Published on October 14th, 2020 | by Sunit Nandi


Your TV Listens and Watches More Than You Think

The TV used to be one-way traffic—it only delivered content to viewers. That has changed significantly, though. Today, TV is two-way traffic. In addition to delivering content to viewers, it also collects data in the form of viewership habits, audio, and even images from the viewer’s surroundings. It then sends it back to the set manufacturer, content provider, and the internet service provider (ISP).

That is why, today, it is essential to have a VPN on your TV. And there are four things a VPN can do for your Smart TV; it secures it, allows you to stream restricted content, Avoid data caps or throttle, and protects your privacy.

But how did we reach here?

Indeed there was a time when the TV knew nothing about the people viewing it. And that meant viewers remained mostly anonymous.

TV, as a mass communication tool, has been around since the 1950s. It was a disruptive innovation. For the first time in human history, images could be carried over long distances and displayed in real-time.

In the next five decades, this mass information consumption mode grew to become the center of our lives. It took the most vantage points in the living rooms around the globe.

In the same period, it has also gone through significant changes. The most important of which is how it relates to viewers. Until the end of the century (and the millennium), the TV was mostly one-way traffic. Information moved only from the studios to the screens in homes and hotels.

However, knowing the viewer has always been critical.

In the old architecture, the TV broadcasting company knew almost nothing about those watching. However, just as today, it was important for the broadcaster to know who was watching their programs.

That could help them understand the effectiveness of their content. It could also help them know how to package it better. More importantly, though, they needed to know the viewers and their habits to show them the most relevant ads at the most appropriate time.

From the earliest days, the TV business was designed so that it was the advertisers who paid for its operations. Of course, the viewers would unknowingly refund the advertisers when they go shopping for the goods advertised.

To collect data for advertising, TV companies relied on foot soldiers to do door-to-door research. The process included identifying the most representative sample of viewers, and then having them feel out forms regarding their watching habits.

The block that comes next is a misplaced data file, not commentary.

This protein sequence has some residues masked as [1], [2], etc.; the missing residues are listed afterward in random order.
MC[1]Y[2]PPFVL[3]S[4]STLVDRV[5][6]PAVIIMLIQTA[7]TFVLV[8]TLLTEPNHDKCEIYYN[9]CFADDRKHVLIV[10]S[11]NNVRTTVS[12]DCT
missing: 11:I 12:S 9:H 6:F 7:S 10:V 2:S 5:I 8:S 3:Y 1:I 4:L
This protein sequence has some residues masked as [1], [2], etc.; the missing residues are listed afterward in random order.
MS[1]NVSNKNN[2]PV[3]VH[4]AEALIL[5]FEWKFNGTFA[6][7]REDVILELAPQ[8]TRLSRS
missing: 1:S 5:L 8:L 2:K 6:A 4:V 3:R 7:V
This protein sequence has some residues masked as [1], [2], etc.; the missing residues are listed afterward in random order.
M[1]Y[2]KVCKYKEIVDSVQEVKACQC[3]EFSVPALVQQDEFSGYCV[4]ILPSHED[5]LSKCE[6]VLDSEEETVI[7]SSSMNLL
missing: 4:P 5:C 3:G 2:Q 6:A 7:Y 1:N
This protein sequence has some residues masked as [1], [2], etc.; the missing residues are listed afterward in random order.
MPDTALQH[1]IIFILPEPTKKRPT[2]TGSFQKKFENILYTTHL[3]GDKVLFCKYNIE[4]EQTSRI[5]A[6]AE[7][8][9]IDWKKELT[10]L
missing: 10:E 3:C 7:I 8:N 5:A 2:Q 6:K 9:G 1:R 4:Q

The forms would be collected and analyzed. The information gleaned from them was critical. However, it was always as good as the researcher’s skills and the honesty of those who provided the underlying data.

For the general viewer, this arrangement worked fine. Even those who formed the sample that provided feedback to the TV station had a lot of control over the information they gave out. They were in a position to protect their privacy.

The making of a two-way traffic TV

The arrival of the internet changed things. It allowed for the development of what we know today as the smart TV. The new system has made entertainment a little more interesting for the viewer. You now have access to a lot more content, and you can also control how you consume it. You no longer need to be in front of your TV set at the exact moment your favorite program is being broadcasted. You also no longer need to sit through the boring program as you wait for your favorite show to come up. The smart TV is more or less a self-service buffet table.

You can also use your smart TV screen to do other things besides watching movies and sports matches. You can turn it into a presentation screen, a teaching board, or the screen for your laptop.

Meanwhile, technology has created the possibility of turning the TV into two way traffic. Instead of only giving you information, the TV set in your living room also collects data and send it back to the broadcaster, the internet service provider, and the TV set manufacturer.

The Washington technology columnist, Geoffrey A. Fowler, has claimed in a recent post that TV sets are becoming very cheap because the manufacturers are now interested more in the data they collect than the price you pay for the device at the electronic shop. They make a lot more money selling the data they gather to advertisers and other interested entities.

Indeed, smart TV is turning into a powerful surveillance tool. It can monitor what you watch, watch you, and listen to you. It shares data about your private life with others. It is for these reasons that the use of VPNs on smart TVs is now necessary.

Fortunately, with most VPN service providers, you don’t have to buy a separate package for your smart TV. The subscription for your computer and mobile devices can also protect you from your smart TV.

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I'm the leader of Techno FAQ. Also an engineering college student with immense interest in science and technology. Other interests include literature, coin collecting, gardening and photography. Always wish to live life like there's no tomorrow.

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